Depeche Mode: Universal Dedication

It’s a little unfathomable that in about six months Depeche Mode will be celebrating their 30th anniversary. For a group whose very appellation implies a passing trend, the group has outlasted almost every band of the genre they helped create and have been arguably the most successful and consistent, from “Just Can’t Get Enough” to “Personal Jesus” to “Dream On” to “Wrong,” the first single off April’s Sounds Of The Universe, their 12th album.

Of course, there are dozens of other well-known songs interspersed. But despite worldwide success, the band remains oddly niche. “With Depeche Mode, you either love them or you don’t think of them,” explains keyboardist Andy Fletcher via telephone from Spain. “We don’t really get the average person.”

Apparently, there are enough exceptions to the average person to sustain arena and stadium-sized world tours (this one is appropriately titled “Tour Of The Universe”) featuring the British innovators. Depeche Mode’s fans have been unquestionably dedicated and are still multiplying three decades into the band’s existence.

But they have to take it a little easier these days, as they are getting older. Crooner Dave Gahan suffered from gastroenteritis early on in the tour, and a few days before the band was wrapping up their European leg, Gahan tore a calf muscle at a show in Bilbao, as Fletcher relays.

You’re on your way over to Portugal tomorrow?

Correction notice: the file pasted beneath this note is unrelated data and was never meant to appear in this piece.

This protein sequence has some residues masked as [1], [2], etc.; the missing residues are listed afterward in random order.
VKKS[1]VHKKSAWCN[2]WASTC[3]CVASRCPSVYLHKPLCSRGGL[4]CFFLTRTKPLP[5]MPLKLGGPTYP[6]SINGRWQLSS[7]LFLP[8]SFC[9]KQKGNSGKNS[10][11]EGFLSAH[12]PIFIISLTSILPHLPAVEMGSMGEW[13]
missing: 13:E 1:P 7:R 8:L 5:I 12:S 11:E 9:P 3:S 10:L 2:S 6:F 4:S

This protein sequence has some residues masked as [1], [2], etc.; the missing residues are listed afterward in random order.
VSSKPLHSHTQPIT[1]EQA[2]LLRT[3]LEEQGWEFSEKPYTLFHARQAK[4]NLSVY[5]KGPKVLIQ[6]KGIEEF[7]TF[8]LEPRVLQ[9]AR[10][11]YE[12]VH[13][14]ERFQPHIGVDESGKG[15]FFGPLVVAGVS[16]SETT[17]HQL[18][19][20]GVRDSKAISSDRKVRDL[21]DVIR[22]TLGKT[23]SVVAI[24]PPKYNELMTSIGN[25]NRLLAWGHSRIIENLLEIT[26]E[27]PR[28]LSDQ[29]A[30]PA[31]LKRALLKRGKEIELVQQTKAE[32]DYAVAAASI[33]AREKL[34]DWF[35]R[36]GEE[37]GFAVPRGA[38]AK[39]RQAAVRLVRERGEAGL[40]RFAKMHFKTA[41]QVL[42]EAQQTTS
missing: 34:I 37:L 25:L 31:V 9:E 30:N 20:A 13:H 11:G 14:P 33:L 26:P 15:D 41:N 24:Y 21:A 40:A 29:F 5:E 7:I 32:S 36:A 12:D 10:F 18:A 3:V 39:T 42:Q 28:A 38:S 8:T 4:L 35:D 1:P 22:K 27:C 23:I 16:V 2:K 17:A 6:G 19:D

Well, we might not be because Dave’s got a calf tear. He did it during the gig last night so he’s at the hospital having an X-ray on it. At the moment he can’t walk, so we’re going to have to wait and see. It’s not going to threaten the American tour I don’t think. Thing about Dave—unlike me, I’m the keyboard player, see what I do is stand there—but he’s running around (laughs).

Sure, you can just hide behind that thing.

With two calf tears, I could still play.

Your world tours have become these massive endeavors. Dave also had a gastronomical problem earlier in the tour. You’re on the road playing a huge venue or stadium every day or two for almost a year. Is this starting to take its toll?

We are getting older, that’s true. I think there’s a bit of bad luck on this particular leg. Generally speaking we’ve always been good about not canceling many shows. In some ways, we’re a victim of our own success. We’re very well-known all over the world, and when we do tours, we feel that we owe it to these countries really. We can’t just not play most of these places, or just play in England, a couple of gigs, and a few gigs in America. We’re really happy that after 30 years we’re still able to tour, in fact our tour seems to be getting bigger and bigger. We seem to be attracting new fans all the time and old fans seem to be keeping with us.

We’ve got a pretty decent schedule going these days. We basically work for two years and have a year off. When I talk to my friends about that, they don’t see it as that hard (laughs).